cover art from the long afternoon’s “regression” album, released august 16, 2016 by problematic audio recordings.
Enigmatic indie rock band The Long Afternoon has announced that work on its newest album is complete, and has shared the cover art.
The new album, entitled Regression, will be released by Problematic Audio Recordings on August 16, 2016. It contains 10 songs:
Let’s Go Crash
The Miller Song
The Year of the Cat
Don’t Tell Me You Don’t Have the Time
Just the Sun
Promises of the Golden Dawn
See You Around
The album will be available via iTunes, Amazon, GooglePlay, and the rest of the usual digital distribution services. A limited number of physical copies also will be available via Amazon.com and directly from The Long Afternoon.
All of the songs are original compositions save “The Year of the Cat,” a radically reworked cover of the title track from Al Stewart’s 1976 album, which reached #8 on the North American singles charts. The track is the first cover version The Long Afternoon has recorded in the studio.
The band’s previous album, An Index of Maladjustments, came out in 2011.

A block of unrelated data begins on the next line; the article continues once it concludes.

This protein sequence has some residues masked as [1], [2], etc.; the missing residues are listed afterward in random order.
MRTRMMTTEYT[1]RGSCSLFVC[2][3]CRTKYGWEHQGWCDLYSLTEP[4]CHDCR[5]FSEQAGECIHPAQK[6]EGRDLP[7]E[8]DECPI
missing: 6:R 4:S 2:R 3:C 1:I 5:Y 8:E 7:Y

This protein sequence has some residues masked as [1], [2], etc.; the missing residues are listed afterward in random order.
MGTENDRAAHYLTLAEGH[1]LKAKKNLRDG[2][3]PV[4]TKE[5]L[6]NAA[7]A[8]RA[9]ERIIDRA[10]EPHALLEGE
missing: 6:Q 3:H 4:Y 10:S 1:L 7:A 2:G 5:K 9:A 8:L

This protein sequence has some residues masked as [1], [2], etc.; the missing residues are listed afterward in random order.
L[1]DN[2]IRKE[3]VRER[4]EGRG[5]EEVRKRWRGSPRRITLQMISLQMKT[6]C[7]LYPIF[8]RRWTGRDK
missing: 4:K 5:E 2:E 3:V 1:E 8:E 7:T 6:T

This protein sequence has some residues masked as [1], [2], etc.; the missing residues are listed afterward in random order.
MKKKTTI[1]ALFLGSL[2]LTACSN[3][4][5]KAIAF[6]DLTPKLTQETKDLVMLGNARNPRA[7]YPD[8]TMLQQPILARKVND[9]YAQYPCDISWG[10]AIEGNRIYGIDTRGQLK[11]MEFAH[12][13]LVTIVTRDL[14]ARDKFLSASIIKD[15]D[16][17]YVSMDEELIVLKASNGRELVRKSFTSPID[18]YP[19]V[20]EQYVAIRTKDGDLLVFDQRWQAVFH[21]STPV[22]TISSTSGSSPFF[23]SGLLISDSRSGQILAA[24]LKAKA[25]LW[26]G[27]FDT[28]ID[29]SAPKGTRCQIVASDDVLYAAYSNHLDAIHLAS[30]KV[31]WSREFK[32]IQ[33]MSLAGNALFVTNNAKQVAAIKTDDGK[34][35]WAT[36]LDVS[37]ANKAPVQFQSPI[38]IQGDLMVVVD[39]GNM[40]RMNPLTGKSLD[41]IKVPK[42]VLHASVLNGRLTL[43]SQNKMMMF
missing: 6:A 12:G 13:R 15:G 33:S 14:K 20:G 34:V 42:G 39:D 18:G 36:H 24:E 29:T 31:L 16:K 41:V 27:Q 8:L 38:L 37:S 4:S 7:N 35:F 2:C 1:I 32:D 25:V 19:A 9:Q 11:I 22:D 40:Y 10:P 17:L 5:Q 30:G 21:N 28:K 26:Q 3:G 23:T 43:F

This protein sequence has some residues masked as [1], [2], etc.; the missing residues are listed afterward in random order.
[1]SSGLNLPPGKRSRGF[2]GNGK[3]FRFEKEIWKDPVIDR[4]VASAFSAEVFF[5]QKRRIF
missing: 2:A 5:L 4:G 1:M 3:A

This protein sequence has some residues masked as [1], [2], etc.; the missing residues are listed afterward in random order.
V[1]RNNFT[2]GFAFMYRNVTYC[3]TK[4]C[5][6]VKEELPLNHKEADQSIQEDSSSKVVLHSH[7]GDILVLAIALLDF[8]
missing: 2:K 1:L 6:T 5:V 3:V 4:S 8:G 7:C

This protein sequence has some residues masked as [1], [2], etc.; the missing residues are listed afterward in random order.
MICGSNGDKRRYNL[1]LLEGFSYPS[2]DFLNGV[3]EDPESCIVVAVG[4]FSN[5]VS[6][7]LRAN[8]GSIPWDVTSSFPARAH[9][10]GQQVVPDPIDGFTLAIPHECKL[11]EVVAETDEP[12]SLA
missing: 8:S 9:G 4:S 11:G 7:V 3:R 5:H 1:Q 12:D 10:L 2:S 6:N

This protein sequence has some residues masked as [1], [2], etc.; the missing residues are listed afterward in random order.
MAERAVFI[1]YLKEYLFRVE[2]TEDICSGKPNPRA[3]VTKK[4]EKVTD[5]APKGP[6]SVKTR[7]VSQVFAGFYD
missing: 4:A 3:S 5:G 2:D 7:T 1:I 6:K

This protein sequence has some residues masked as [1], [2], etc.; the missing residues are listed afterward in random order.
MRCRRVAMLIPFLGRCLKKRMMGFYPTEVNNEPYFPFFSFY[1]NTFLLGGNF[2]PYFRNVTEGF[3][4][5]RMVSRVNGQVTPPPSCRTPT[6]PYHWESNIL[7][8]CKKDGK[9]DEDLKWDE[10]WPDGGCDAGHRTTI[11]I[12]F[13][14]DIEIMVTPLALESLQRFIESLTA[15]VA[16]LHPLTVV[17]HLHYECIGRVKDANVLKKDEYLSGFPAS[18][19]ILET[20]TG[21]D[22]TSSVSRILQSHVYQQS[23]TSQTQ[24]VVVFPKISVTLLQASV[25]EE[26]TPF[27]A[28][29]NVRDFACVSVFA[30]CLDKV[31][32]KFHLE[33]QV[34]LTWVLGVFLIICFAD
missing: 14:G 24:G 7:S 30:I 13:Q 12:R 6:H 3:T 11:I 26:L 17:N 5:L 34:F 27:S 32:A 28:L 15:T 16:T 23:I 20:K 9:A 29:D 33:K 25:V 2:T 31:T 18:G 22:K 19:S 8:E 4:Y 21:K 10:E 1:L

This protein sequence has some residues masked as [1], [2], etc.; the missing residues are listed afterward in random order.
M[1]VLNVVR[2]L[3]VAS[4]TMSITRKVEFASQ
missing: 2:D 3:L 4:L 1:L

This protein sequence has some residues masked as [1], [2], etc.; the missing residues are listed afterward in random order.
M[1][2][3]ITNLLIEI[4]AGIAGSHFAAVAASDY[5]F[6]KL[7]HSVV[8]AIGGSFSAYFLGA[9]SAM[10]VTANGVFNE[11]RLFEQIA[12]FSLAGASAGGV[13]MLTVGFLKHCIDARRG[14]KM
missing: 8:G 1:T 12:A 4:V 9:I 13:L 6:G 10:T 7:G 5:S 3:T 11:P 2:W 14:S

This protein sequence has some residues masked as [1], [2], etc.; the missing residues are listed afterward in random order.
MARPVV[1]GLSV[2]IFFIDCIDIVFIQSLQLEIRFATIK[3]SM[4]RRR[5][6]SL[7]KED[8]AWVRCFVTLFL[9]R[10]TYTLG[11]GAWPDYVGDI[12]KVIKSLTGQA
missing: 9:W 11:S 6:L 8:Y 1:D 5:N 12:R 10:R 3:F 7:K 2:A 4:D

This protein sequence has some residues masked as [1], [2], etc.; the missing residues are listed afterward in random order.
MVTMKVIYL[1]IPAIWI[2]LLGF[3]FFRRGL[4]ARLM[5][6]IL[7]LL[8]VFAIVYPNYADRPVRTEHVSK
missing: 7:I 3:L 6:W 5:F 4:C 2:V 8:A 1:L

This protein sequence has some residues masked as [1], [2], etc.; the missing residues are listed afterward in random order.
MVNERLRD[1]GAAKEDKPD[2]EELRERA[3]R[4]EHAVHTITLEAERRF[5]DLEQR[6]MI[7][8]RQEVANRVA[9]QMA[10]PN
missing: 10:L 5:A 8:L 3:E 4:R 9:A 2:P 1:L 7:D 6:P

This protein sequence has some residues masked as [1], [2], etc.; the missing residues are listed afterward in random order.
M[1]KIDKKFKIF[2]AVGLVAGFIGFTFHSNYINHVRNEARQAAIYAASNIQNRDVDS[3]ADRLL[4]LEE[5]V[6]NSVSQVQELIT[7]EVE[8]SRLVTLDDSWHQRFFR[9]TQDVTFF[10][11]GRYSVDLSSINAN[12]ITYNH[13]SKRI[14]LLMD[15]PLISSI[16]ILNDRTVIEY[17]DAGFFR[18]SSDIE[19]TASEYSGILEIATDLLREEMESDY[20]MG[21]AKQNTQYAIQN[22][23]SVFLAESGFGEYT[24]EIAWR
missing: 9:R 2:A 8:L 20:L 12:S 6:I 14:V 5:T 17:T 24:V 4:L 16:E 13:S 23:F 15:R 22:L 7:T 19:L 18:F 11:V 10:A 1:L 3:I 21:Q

About The Long Afternoon
Cryptic indie rock practitioners The Long Afternoon began their activities in Pittsburgh in 1985 and selected to base operations in State College, Pennsylvania in 1987. The organization pursues a strategy of deliberate obscurity, opting not to participate in conventional rock and roll career-building activities and eschewing traditional notions of success entirely, leaving their ultimate ambitions and intent unknown to any but the group’s inner circle. The Long Afternoon embarked on a new recording strategy in 2005. The organization’s first album, “The Luxury Problem,” came out in 2006 to enthusiastic reviews in The Big Takeover and High Times. Their second album, “Signifying Nothing“, arrived in 2009 and was named one of the 10 best indie albums of the year by A Future in Noise. The group’s third album, 2011’s “An Index of Maladjustments“, added additional guitar muscle and also contained “The Chameleonaires,” a single that, while typically ambiguous, was nonetheless adopted as an anthem of sorts by Occupy Wall Street protestors. As is their wont, the Long Afternoon neither encouraged nor discouraged this use of their statement, preferring to encourage individuals to reach their own conclusions.
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